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Taking too many vitamins cost me my liver

As a single mother with dependent children, sick days were a luxury I could not afford; I was focussed on putting food on the table and paying bills.

For what I believed would help me combat the impact of stress, I started taking supplements and vitamins such as horseradish and garlic, vitamin C and echinacea. Before long, I added grape seed, St John’s Wort and fish oil.

Annie Gilberthrope (in a still from tonight’s SBS ‘Insight’) was told by her doctors that excessive use of vitamins and supplements had contributed in large measure to her liver failure.

I was ready to do what it took to keep me working hard enough to maintain an adequate living standard for my family.

The "preparations" I was taking were readily available over the counter, and at no point did I ever imagine that they might be doing me any harm. I believed that they were keeping me healthy and functioning.

When I contracted what I believed was a 24-hour virus, and I added guarana to my supplement intake. The virus hung around, causing tiredness, but I was reluctant to take time to recover.

One Friday afternoon in a brightly lit bathroom at work, I noticed my eyeballs appeared very yellow in colour. I saw my GP that afternoon and he ordered immediate blood tests.

By the Sunday afternoon I was admitted to hospital with suspected liver damage. Within a week, I was transferred to Sydney's Royal Prince Alfred hospital, and told that I might need a liver transplant.

These words were among the last I would remember for nearly a week. During this time I was in a coma on life support, and at one stage my family were called in to say goodbye to me as a donor liver was unavailable.

In intensive care post-transplant a doctor and I discussed my supplement and vitamin intake. I was told that the load of supplements, as well as the virus, had caused irreparable damage to my liver.

The preparations I was taking were readily available over the counter, and at no point did I ever imagine that they might be doing me harm.

People take these preparations because they are "natural", I was told, "but so is funnel web venom".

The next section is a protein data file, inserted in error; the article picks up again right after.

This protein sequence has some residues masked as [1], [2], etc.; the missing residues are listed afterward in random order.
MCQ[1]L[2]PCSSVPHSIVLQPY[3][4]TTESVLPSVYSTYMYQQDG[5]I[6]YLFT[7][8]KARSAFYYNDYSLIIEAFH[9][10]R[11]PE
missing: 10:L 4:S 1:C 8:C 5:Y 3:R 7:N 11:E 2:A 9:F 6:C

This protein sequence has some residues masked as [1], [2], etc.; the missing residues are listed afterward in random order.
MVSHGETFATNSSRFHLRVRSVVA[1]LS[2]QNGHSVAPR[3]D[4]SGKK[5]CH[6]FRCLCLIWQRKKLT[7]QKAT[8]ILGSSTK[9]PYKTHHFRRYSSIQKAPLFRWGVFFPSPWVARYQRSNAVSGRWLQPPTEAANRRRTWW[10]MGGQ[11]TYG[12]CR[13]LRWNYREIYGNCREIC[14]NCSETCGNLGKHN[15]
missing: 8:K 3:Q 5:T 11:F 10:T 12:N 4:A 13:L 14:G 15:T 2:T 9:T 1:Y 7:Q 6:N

After the transplant, I made important changes to my diet and lifestyle. These changes included yoga, exercise and massage for stress relief and overall physical health. I also made radical changes to my diet.

Out went alcohol, an occasional treat and processed meat. I reduced my salt, sugar, red meat and caffeine intake. My diet focus was vegetables, fish, grains and fruit. Indeed not much that my grandparents would not recognise.

I was and am grateful to be alive. I was very close to missing out on important family events: weddings, graduations and grandchildren. My life is precious and I intend to live as well as I can, which still includes working.

I still take supplements calcium and vitamin D on the advice of my doctors. I also take fish oil, glucosamine and magnesium with their full knowledge. I source my food carefully and try to gain the most nutrition through my food.

I am left with the knowledge that good health is something which should always be nurtured, and the most important focus of our lives. The way that it is maintained requires careful thought and care.

My philosophy now is, never take anything for granted and think about what you take, either as food or supplement. If in doubt if whatever you are considering taking is helpful or necessary, consult a doctor.

Annie is a guest on tonight's episode of Insight (SBS, 8.30pm) which asks: 'What is the evidence behind the vitamins and supplements we love to take? And do people even care?

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